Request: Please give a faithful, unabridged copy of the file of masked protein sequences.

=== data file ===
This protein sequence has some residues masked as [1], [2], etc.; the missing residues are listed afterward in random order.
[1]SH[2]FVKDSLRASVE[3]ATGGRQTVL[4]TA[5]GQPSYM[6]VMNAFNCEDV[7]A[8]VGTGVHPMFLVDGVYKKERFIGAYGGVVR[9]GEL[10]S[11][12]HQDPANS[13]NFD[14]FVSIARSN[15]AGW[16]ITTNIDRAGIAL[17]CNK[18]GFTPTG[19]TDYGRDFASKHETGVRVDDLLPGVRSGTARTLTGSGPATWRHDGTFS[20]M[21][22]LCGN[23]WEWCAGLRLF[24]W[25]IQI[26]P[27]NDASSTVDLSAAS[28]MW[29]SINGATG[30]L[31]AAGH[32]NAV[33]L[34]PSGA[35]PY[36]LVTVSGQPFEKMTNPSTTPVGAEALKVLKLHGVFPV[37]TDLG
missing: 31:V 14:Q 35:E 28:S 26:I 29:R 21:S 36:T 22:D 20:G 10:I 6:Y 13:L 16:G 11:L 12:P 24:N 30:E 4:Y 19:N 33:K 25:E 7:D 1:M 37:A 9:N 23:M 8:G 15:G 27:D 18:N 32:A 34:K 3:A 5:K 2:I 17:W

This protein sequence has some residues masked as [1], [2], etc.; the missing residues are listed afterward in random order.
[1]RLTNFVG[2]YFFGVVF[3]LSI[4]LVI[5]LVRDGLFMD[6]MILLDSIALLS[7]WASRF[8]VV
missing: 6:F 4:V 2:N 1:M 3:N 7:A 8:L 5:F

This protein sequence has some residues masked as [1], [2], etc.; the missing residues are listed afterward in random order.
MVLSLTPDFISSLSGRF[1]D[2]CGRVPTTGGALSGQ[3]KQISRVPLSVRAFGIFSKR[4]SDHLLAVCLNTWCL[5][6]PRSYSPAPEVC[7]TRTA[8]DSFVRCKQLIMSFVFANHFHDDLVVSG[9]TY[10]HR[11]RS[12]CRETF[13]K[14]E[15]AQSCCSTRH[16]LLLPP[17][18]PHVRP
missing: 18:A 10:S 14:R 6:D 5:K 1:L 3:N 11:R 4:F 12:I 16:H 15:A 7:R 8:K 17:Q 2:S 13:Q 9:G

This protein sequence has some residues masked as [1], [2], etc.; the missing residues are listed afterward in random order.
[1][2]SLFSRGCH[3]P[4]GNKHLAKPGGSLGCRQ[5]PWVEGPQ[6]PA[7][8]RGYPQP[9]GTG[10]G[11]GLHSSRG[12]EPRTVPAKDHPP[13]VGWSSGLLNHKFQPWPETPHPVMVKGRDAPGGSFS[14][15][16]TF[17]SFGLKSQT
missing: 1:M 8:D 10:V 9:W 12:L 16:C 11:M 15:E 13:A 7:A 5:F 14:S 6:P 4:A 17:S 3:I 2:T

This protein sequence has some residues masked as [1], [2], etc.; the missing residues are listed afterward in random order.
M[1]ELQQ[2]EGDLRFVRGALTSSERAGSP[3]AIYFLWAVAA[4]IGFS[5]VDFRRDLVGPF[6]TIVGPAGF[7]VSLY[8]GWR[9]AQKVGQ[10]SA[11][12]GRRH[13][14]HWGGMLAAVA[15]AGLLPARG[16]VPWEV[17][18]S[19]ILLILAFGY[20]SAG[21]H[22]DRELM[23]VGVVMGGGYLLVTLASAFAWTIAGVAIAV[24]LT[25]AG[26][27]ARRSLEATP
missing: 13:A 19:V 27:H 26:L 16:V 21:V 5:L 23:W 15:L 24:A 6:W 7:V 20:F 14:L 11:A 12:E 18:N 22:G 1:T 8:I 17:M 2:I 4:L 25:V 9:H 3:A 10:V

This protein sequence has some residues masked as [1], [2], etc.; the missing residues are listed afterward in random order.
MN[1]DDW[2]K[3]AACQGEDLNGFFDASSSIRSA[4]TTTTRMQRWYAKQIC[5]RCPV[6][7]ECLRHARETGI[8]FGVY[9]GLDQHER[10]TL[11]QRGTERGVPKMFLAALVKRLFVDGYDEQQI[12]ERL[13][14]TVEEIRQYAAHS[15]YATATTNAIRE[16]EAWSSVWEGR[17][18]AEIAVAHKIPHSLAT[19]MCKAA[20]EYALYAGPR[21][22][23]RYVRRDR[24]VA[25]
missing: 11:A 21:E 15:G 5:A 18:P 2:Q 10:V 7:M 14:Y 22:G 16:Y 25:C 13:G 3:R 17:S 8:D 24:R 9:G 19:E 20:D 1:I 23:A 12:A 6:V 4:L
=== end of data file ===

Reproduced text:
This protein sequence has some residues masked as [1], [2], etc.; the missing residues are listed afterward in random order.
[1]SH[2]FVKDSLRASVE[3]ATGGRQTVL[4]TA[5]GQPSYM[6]VMNAFNCEDV[7]A[8]VGTGVHPMFLVDGVYKKERFIGAYGGVVR[9]GEL[10]S[11][12]HQDPANS[13]NFD[14]FVSIARSN[15]AGW[16]ITTNIDRAGIAL[17]CNK[18]GFTPTG[19]TDYGRDFASKHETGVRVDDLLPGVRSGTARTLTGSGPATWRHDGTFS[20]M[21][22]LCGN[23]WEWCAGLRLF[24]W[25]IQI[26]P[27]NDASSTVDLSAAS[28]MW[29]SINGATG[30]L[31]AAGH[32]NAV[33]L[34]PSGA[35]PY[36]LVTVSGQPFEKMTNPSTTPVGAEALKVLKLHGVFPV[37]TDLG
missing: 31:V 14:Q 35:E 28:S 26:I 29:R 21:S 36:T 22:D 20:G 10:I 6:Y 13:L 16:G 11:L 12:P 24:N 30:E 4:Y 19:N 33:K 25:E 7:D 1:M 37:A 9:N 23:M 8:G 15:G 27:D 18:N 32:A 34:K 3:A 5:K 2:I 17:W

This protein sequence has some residues masked as [1], [2], etc.; the missing residues are listed afterward in random order.
[1]RLTNFVG[2]YFFGVVF[3]LSI[4]LVI[5]LVRDGLFMD[6]MILLDSIALLS[7]WASRF[8]VV
missing: 6:F 4:V 2:N 1:M 3:N 7:A 8:L 5:F

This protein sequence has some residues masked as [1], [2], etc.; the missing residues are listed afterward in random order.
MVLSLTPDFISSLSGRF[1]D[2]CGRVPTTGGALSGQ[3]KQISRVPLSVRAFGIFSKR[4]SDHLLAVCLNTWCL[5][6]PRSYSPAPEVC[7]TRTA[8]DSFVRCKQLIMSFVFANHFHDDLVVSG[9]TY[10]HR[11]RS[12]CRETF[13]K[14]E[15]AQSCCSTRH[16]LLLPP[17][18]PHVRP
missing: 18:A 10:S 14:R 6:D 5:K 1:L 3:N 11:R 4:F 12:I 16:H 15:A 7:R 8:K 17:Q 2:S 13:Q 9:G

This protein sequence has some residues masked as [1], [2], etc.; the missing residues are listed afterward in random order.
[1][2]SLFSRGCH[3]P[4]GNKHLAKPGGSLGCRQ[5]PWVEGPQ[6]PA[7][8]RGYPQP[9]GTG[10]G[11]GLHSSRG[12]EPRTVPAKDHPP[13]VGWSSGLLNHKFQPWPETPHPVMVKGRDAPGGSFS[14][15][16]TF[17]SFGLKSQT
missing: 1:M 8:D 10:V 9:W 12:L 16:C 11:M 15:E 13:A 7:A 5:F 14:S 6:P 4:A 17:S 3:I 2:T

This protein sequence has some residues masked as [1], [2], etc.; the missing residues are listed afterward in random order.
M[1]ELQQ[2]EGDLRFVRGALTSSERAGSP[3]AIYFLWAVAA[4]IGFS[5]VDFRRDLVGPF[6]TIVGPAGF[7]VSLY[8]GWR[9]AQKVGQ[10]SA[11][12]GRRH[13][14]HWGGMLAAVA[15]AGLLPARG[16]VPWEV[17][18]S[19]ILLILAFGY[20]SAG[21]H[22]DRELM[23]VGVVMGGGYLLVTLASAFAWTIAGVAIAV[24]LT[25]AG[26][27]ARRSLEATP
missing: 13:A 19:V 27:H 26:L 16:V 21:V 5:L 23:W 15:L 24:A 6:W 7:V 20:F 14:L 11:A 12:E 18:N 22:G 1:T 8:I 17:M 2:I 4:L 25:V 9:H 3:A 10:V

This protein sequence has some residues masked as [1], [2], etc.; the missing residues are listed afterward in random order.
MN[1]DDW[2]K[3]AACQGEDLNGFFDASSSIRSA[4]TTTTRMQRWYAKQIC[5]RCPV[6][7]ECLRHARETGI[8]FGVY[9]GLDQHER[10]TL[11]QRGTERGVPKMFLAALVKRLFVDGYDEQQI[12]ERL[13][14]TVEEIRQYAAHS[15]YATATTNAIRE[16]EAWSSVWEGR[17][18]AEIAVAHKIPHSLAT[19]MCKAA[20]EYALYAGPR[21][22][23]RYVRRDR[24]VA[25]
missing: 11:A 21:E 15:G 5:A 18:P 2:Q 10:V 7:M 14:Y 22:G 16:Y 25:C 13:G 3:R 17:S 8:D 24:R 9:G 19:E 20:D 1:I 23:A 12:A 6:V 4:L